Stocks bounced back Friday as investors piled into chip stocks, offsetting the drag of financials.
Tech stocks advanced as investors looked to the beaten-down sector for investment opportunities.
Chips blazed the trail, with strong gains in Texas Instruments and National Semiconductor .
Other techs, including Dell and Yahoo also posted strong gains.
In economic news, U.S. consumer sentiment fell to its lowest level in three monthsas nearly two-thirds of those surveyed said they expected the downturn to last five more years.
Financials took a hit across the globe after British bank Lloyds said its HBOS subsidiary posted a loss of 8.5 billion pounds($12.28 billion) as it was hit by a 7-billion-pound impairment charge at its corprate division. In London, Lloyds shares fell as much as 40 percent.
Here in the U.S., JPMorgan and Bank of America were the two biggest drags on the Dow.
Wall Street was still digesting details of the government's economic stimulus plan.
With the stimulus package close to a vote, Congress agreed late Thursday on a "strong" Buy American provision that would see much of the public works in the $789 billion bill going to US companies. But there is language in the bill calling for the US to honor trade pacts with certain nations.
General Motors is preparing a plan on how to use government bailout money to restructure its operations. The plan is due Tuesday from GM, which also refuted reports that it was preparing to sell its stake in a joint venture with Shanghai's SAIC Motor.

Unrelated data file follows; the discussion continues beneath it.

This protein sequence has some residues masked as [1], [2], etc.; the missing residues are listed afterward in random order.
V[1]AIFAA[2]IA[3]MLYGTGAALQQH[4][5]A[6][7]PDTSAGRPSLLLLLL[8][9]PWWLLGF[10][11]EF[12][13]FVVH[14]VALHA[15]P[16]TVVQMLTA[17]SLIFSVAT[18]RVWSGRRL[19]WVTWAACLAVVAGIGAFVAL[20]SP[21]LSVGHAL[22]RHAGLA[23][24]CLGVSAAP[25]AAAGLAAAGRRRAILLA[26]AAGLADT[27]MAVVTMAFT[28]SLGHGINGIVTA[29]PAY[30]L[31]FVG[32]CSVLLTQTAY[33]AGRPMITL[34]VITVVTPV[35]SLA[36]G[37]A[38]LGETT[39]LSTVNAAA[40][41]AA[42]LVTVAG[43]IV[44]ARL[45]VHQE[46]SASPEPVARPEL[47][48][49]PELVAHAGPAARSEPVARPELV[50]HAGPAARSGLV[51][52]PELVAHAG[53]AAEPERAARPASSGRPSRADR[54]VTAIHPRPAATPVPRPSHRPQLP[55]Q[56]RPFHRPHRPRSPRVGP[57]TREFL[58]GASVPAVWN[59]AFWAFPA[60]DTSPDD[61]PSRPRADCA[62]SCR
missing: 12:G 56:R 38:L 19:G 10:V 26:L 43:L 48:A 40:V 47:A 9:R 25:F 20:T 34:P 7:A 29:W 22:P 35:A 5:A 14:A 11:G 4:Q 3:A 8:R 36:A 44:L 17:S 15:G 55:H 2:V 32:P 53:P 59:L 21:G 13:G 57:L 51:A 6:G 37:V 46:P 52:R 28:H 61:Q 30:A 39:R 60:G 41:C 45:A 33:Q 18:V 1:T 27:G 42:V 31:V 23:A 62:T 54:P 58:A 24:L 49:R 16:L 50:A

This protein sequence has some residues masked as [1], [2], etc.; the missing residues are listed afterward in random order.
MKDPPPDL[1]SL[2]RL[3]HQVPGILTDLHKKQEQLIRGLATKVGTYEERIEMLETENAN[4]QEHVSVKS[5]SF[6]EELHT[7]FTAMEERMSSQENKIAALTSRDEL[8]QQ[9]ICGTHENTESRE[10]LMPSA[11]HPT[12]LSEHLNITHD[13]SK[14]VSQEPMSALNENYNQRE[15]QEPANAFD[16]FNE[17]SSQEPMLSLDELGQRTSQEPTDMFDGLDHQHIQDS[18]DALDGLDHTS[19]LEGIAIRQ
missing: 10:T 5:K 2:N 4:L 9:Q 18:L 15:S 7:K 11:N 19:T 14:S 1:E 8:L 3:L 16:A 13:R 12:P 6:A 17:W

Meanwhile, Toyota Motor said it was slashing executive compensation and offering buyouts to 18,000 workers to combat a slump in domestic auto sales.
PepsiCo shares were in focus after the company reported a sharp loss in quarterly profit but met Wall Street expectations of 46 cents a share.
Abercrombie and Fitch shot up more than 10 percent after the teen retailer beat analysts' earnings expectations.
Stocks were mostly higher in morning trading in Europe, while the major indexes in Asia also posted gains.
"I think there's a chance for a run up to the recent highs of 870 (on the S&P 500)," David Jones, chief market analyst at IG Index, told "Worldwide Exchange."
But the market really needs a stronger catalyst and could be stuck in a trading range until more big-name earnings come out, Jones added.
Also Thursday, Republican Sen. Judd Gregg of New Hampshire withdrew his nomination as commerce secretary, citing conflicts with President Barack Obama's handling of the stimulus package.
Still to Come:
FRIDAY: G7 finance ministers meet in Rome; Consumer sentiment
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